/ 28 August 2011

Police distance race from controversial Facebook picture

There should not be a racial connection made to the picture on Facebook in which a white man poses with a rifle over an apparently lifeless body of an African child, the police ministry said on Sunday.

“Even if the child was white, or the man was black … once you narrow it down to a racial aspect it becomes problematic. Murder is murder,” Police Minister Nathi Mthethwa’s spokesperson Zweli Mnisi said.

The image, published in the Sunday Times, is on the profile of a user called, “Eugene Terrorblanche”, a play on the name of the murdered Afrikaner Weerstandsbeweging (AWB) leader.

“Terrorblanche” had 583 “friends” on the social networking site by midday Sunday, seven less than on Saturday.

On his profile, he listed knifes, firearms and weapons as his interests, and self-defence, close combat fighting, weapons training and shooting as his activities.

Inciting violence
Mnisi said the minister had ordered an immediate investigation and called on the man in the picture — or anyone who knows him — to come forward to assist in the probe.

He said it was early in the investigation but if the picture was authentic the responsible person must be prosecuted. There must also be another person involved, as someone took the photograph.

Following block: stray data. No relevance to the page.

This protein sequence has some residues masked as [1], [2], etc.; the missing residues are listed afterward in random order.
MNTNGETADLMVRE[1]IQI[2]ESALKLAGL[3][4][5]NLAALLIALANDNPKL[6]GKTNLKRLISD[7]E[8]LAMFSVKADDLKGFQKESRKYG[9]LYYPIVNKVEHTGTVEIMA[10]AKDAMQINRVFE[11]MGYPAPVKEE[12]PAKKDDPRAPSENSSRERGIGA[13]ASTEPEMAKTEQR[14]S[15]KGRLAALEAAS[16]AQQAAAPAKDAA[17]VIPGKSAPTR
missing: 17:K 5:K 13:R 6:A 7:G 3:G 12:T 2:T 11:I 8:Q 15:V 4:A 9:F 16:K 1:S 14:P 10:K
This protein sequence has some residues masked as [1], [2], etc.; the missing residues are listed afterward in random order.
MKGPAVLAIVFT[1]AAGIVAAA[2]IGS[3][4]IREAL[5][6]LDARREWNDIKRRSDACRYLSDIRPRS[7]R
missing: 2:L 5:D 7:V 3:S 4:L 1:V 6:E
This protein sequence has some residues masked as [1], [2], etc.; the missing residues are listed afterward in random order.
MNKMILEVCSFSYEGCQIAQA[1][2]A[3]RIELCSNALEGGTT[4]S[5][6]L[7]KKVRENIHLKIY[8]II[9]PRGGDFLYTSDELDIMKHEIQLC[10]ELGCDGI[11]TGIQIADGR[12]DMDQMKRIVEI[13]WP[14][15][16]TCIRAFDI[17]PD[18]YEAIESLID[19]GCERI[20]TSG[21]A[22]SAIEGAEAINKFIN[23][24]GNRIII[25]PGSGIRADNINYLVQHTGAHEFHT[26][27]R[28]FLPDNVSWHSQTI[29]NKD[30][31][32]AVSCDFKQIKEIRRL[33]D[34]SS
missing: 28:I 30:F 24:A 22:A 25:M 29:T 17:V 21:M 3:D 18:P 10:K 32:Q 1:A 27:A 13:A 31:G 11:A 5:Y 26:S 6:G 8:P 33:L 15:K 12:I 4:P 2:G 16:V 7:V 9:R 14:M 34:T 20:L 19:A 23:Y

If the picture turned out to be digitally manipulated it was inciting violence and there were connections to violence, he explained.

Everyone partly responsible in the posting of the picture, or whoever created the profile and those who have seen it but failed to report it, could face prosecution.

“There are so many questions that need to be answered.”

The ministry first became aware of the picture on Saturday when they were approached for comment by the Sunday Times, Mnisi said.

“From us as police we see this as shocking,” Mnisi said.

Child advocacy groups said the production and dissemination of the picture violated several laws.

Democratic Alliance leader Helen Zille said the party was “horrified by the picture”.

“Whether or not the picture is genuine, it represents a scene of extreme violence perpetrated against a child by a man. The intention is to evoke racial hatred and polarisation,” she said in a statement. — Sapa